Staff Publications

Staff Publications

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    'Staff publications' is the digital repository of Wageningen University & Research

    'Staff publications' contains references to publications authored by Wageningen University staff from 1976 onward.

    Publications authored by the staff of the Research Institutes are available from 1995 onwards.

    Full text documents are added when available. The database is updated daily and currently holds about 240,000 items, of which 72,000 in open access.

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Record number 447859
Title Low investment in sexual reproduction threatens plants adapted to phosphorus limitation
Author(s) Fujita, Y.; Olde Venterink, H.; Bodegom, P.M. van; Douma, J.C.; Heil, G.W.; Hölzel, N.; Jablonska, E.; Kotowski, W.; Okruszko, T.; Pawlikowski, P.; Ruiter, P.C. de; Wassen, M.J.
Source Nature 505 (2014). - ISSN 0028-0836 - p. 82 - 86.
DOI https://doi.org/10.1038/nature12733
Department(s) Soil Chemistry and Chemical Soil Quality
Centre for Crop Systems Analysis
Mathematical and Statistical Methods - Biometris
PE&RC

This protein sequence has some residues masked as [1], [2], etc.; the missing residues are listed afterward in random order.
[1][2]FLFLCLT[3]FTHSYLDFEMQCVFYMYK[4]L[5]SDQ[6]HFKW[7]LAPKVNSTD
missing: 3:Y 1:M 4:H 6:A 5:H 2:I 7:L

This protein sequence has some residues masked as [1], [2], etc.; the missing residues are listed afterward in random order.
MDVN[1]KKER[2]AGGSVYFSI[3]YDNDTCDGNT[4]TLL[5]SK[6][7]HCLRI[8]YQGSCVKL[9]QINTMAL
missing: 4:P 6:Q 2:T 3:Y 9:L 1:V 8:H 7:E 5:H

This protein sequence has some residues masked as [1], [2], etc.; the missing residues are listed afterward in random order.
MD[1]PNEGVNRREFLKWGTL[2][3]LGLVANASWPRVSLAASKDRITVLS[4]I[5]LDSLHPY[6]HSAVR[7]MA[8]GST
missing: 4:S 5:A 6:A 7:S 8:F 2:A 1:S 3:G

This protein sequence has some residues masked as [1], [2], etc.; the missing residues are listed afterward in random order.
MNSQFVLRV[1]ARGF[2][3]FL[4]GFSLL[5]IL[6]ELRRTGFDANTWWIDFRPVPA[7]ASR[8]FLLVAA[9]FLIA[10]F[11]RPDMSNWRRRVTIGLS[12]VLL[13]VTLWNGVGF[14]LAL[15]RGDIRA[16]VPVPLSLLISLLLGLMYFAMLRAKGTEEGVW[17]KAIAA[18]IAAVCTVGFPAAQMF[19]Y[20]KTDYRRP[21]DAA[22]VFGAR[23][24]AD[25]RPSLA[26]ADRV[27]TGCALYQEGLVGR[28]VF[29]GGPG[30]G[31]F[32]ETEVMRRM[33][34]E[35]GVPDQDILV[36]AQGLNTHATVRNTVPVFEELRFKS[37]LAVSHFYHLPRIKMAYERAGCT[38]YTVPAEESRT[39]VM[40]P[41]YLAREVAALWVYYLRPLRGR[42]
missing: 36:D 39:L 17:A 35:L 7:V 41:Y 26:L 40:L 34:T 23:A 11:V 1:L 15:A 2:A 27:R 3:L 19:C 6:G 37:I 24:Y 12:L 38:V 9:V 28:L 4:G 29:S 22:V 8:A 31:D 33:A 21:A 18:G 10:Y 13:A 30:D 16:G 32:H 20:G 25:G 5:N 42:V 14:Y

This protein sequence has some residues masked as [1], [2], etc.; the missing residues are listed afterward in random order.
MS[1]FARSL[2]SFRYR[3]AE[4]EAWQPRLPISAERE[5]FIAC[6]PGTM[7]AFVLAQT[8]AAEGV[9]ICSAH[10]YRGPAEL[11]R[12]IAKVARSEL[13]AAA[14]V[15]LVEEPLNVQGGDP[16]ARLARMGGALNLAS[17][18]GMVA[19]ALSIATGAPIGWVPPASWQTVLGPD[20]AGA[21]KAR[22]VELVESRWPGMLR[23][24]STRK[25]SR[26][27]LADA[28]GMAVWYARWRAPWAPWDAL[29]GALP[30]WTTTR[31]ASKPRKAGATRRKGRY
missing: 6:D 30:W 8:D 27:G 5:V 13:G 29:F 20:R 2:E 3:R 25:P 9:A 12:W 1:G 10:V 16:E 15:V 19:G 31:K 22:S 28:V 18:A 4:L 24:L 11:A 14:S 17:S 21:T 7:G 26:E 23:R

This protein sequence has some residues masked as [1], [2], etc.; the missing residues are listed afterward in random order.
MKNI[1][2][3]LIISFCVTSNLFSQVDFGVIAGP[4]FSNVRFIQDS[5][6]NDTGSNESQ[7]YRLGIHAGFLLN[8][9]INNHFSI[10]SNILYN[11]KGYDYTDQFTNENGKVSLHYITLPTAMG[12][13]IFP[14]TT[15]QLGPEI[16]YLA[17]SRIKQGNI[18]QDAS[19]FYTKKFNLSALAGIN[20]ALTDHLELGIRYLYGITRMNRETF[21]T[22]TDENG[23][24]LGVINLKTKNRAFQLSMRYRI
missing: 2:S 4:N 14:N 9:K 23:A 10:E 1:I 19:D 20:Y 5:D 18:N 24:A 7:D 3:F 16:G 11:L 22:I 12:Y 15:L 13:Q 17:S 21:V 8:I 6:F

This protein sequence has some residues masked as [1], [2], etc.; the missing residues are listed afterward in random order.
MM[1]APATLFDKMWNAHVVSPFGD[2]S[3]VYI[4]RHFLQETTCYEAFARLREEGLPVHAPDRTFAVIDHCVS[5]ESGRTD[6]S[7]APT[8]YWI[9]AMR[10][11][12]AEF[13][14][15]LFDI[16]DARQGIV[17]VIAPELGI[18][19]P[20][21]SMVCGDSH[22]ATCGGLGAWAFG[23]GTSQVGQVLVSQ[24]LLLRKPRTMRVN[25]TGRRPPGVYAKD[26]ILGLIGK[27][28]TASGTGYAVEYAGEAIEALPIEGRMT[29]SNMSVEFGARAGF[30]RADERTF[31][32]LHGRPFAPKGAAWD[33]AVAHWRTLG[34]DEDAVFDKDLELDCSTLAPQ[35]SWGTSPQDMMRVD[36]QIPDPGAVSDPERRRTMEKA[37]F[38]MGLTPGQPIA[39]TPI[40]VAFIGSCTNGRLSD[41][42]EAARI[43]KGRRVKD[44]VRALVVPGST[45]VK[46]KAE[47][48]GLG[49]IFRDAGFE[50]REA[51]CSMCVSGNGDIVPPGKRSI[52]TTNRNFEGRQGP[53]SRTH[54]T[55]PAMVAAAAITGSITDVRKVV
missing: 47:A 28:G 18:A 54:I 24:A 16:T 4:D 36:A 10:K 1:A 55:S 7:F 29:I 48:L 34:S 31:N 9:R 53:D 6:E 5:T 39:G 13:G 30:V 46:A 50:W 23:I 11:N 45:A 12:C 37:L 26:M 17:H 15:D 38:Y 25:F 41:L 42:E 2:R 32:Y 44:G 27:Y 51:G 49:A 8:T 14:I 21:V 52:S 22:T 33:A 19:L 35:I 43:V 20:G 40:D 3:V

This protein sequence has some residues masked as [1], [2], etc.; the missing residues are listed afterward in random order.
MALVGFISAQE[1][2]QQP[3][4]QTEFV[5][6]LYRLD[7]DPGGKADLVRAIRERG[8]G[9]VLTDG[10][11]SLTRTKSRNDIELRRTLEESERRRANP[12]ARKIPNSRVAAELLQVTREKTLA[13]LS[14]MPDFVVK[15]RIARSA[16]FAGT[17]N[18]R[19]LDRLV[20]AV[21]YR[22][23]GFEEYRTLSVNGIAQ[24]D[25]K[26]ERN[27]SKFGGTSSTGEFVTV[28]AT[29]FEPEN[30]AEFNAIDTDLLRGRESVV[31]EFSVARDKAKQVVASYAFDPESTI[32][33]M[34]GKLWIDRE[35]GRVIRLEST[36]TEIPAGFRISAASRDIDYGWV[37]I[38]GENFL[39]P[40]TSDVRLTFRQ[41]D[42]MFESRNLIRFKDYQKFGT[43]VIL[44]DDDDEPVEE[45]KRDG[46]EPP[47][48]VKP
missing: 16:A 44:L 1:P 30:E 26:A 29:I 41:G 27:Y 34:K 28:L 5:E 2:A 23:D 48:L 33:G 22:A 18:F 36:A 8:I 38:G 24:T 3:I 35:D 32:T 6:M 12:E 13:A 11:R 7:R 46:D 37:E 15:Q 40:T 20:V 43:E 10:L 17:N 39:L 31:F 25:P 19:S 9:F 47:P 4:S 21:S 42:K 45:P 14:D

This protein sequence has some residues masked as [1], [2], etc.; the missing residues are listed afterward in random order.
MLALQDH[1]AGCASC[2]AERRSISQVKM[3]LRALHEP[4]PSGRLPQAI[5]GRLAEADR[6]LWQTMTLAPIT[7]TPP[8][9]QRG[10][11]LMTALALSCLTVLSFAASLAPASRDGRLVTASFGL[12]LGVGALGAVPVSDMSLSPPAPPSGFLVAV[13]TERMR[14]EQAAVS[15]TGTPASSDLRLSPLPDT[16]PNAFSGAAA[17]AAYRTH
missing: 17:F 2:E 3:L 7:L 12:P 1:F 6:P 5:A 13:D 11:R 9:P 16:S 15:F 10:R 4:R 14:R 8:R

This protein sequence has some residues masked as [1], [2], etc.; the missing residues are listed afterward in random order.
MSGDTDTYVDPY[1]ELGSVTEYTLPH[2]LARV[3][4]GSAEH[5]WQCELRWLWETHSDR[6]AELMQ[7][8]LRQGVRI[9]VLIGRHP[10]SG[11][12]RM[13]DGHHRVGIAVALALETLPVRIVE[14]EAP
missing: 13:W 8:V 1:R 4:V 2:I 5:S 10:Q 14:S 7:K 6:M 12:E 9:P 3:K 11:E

Publication type Refereed Article in a scientific journal
Publication year 2014
Keyword(s) vegetatie - flora - soortendiversiteit - voortplantingsgedrag - ecosystemen - wetlands - veenplanten - bodem-plant relaties - stikstof - fosfaat - waterbeheer - bedreigde soorten - europa - azië - vegetation - flora - species diversity - reproductive behaviour - ecosystems - wetlands - bog plants - soil plant relationships - nitrogen - phosphate - water management - endangered species - europe - asia - n-p stoichiometry - biological stoichiometry - endangered plants - mineral-nutrition - community biomass - european flora - life-history - patterns - traits
Categories Nature Conservation / Water Management (General) / Plant Ecology
Abstract Plant species diversity in Eurasian wetlands and grasslands depends not only on productivity but also on the relative availability of nutrients, particularly of nitrogen and phosphorus1–4. Here we show that the impacts of nitrogen:phosphorus stoichiometry on plant species richness can be explained by selected plant life-history traits, notably by plant investments in growth versus reproduction. In 599 Eurasian siteswithherbaceous vegetationwe examined the relationship between the local nutrient conditions and community-mean life-history traits. We found that compared with plants in nitrogen-limited communities, plants in phosphorus-limited communities invest little in sexual reproduction (for example, less investment in seed, shorter flowering period, longer lifespan) and have conservative leaf economy traits (that is, a low specific leaf area and a high leaf dry-matter content). Endangered species weremore frequent in phosphorus-limited ecosystems and they too invested little in sexual reproduction. The results provide new insight into how plant adaptations to nutrient conditions can drive the distribution of plant species in natural ecosystems and can account for the vulnerability of endangered species.
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